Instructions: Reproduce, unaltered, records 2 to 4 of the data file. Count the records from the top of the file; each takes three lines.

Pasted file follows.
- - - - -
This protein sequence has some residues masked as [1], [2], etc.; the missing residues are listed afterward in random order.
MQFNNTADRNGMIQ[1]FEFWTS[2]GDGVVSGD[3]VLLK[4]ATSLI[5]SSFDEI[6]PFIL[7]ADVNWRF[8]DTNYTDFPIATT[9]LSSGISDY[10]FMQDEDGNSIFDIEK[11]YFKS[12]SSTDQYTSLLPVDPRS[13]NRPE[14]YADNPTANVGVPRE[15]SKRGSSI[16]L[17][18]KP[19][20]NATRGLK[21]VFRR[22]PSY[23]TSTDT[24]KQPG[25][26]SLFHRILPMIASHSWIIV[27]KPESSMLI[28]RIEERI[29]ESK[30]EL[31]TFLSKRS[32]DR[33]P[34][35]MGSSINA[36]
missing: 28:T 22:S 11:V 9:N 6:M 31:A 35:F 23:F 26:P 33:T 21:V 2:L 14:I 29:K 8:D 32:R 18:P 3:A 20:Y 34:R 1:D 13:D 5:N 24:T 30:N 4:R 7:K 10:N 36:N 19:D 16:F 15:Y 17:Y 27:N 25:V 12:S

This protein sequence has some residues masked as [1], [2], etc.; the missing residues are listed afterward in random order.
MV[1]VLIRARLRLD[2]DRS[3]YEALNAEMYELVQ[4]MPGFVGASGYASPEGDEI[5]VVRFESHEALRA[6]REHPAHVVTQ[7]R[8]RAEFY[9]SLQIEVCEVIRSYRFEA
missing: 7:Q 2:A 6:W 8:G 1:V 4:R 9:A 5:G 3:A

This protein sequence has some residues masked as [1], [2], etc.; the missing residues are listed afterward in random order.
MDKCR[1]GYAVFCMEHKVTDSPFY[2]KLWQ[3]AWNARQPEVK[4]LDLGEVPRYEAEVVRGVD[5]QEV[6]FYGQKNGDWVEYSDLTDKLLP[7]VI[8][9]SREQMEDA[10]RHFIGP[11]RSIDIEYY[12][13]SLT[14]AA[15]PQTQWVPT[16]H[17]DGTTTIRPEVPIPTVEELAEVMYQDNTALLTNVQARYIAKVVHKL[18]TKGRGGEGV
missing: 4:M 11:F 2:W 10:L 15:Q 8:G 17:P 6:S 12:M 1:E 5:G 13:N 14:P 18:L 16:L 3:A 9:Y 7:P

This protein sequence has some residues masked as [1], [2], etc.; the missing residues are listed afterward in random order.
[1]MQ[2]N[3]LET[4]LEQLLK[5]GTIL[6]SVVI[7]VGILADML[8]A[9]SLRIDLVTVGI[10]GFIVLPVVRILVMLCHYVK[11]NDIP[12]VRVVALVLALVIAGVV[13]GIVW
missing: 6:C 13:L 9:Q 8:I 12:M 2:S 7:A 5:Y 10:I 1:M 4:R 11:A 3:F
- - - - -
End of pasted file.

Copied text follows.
This protein sequence has some residues masked as [1], [2], etc.; the missing residues are listed afterward in random order.
MV[1]VLIRARLRLD[2]DRS[3]YEALNAEMYELVQ[4]MPGFVGASGYASPEGDEI[5]VVRFESHEALRA[6]REHPAHVVTQ[7]R[8]RAEFY[9]SLQIEVCEVIRSYRFEA
missing: 7:Q 2:A 6:W 8:G 1:V 4:R 9:A 5:G 3:A

This protein sequence has some residues masked as [1], [2], etc.; the missing residues are listed afterward in random order.
MDKCR[1]GYAVFCMEHKVTDSPFY[2]KLWQ[3]AWNARQPEVK[4]LDLGEVPRYEAEVVRGVD[5]QEV[6]FYGQKNGDWVEYSDLTDKLLP[7]VI[8][9]SREQMEDA[10]RHFIGP[11]RSIDIEYY[12][13]SLT[14]AA[15]PQTQWVPT[16]H[17]DGTTTIRPEVPIPTVEELAEVMYQDNTALLTNVQARYIAKVVHKL[18]TKGRGGEGV
missing: 4:M 11:F 2:W 10:L 15:Q 8:G 17:P 6:S 12:M 1:E 5:G 13:N 14:P 18:L 16:L 3:A 9:Y 7:P

This protein sequence has some residues masked as [1], [2], etc.; the missing residues are listed afterward in random order.
[1]MQ[2]N[3]LET[4]LEQLLK[5]GTIL[6]SVVI[7]VGILADML[8]A[9]SLRIDLVTVGI[10]GFIVLPVVRILVMLCHYVK[11]NDIP[12]VRVVALVLALVIAGVV[13]GIVW
missing: 6:C 13:L 9:Q 8:I 12:M 2:S 7:A 5:Y 10:I 1:M 4:R 11:A 3:F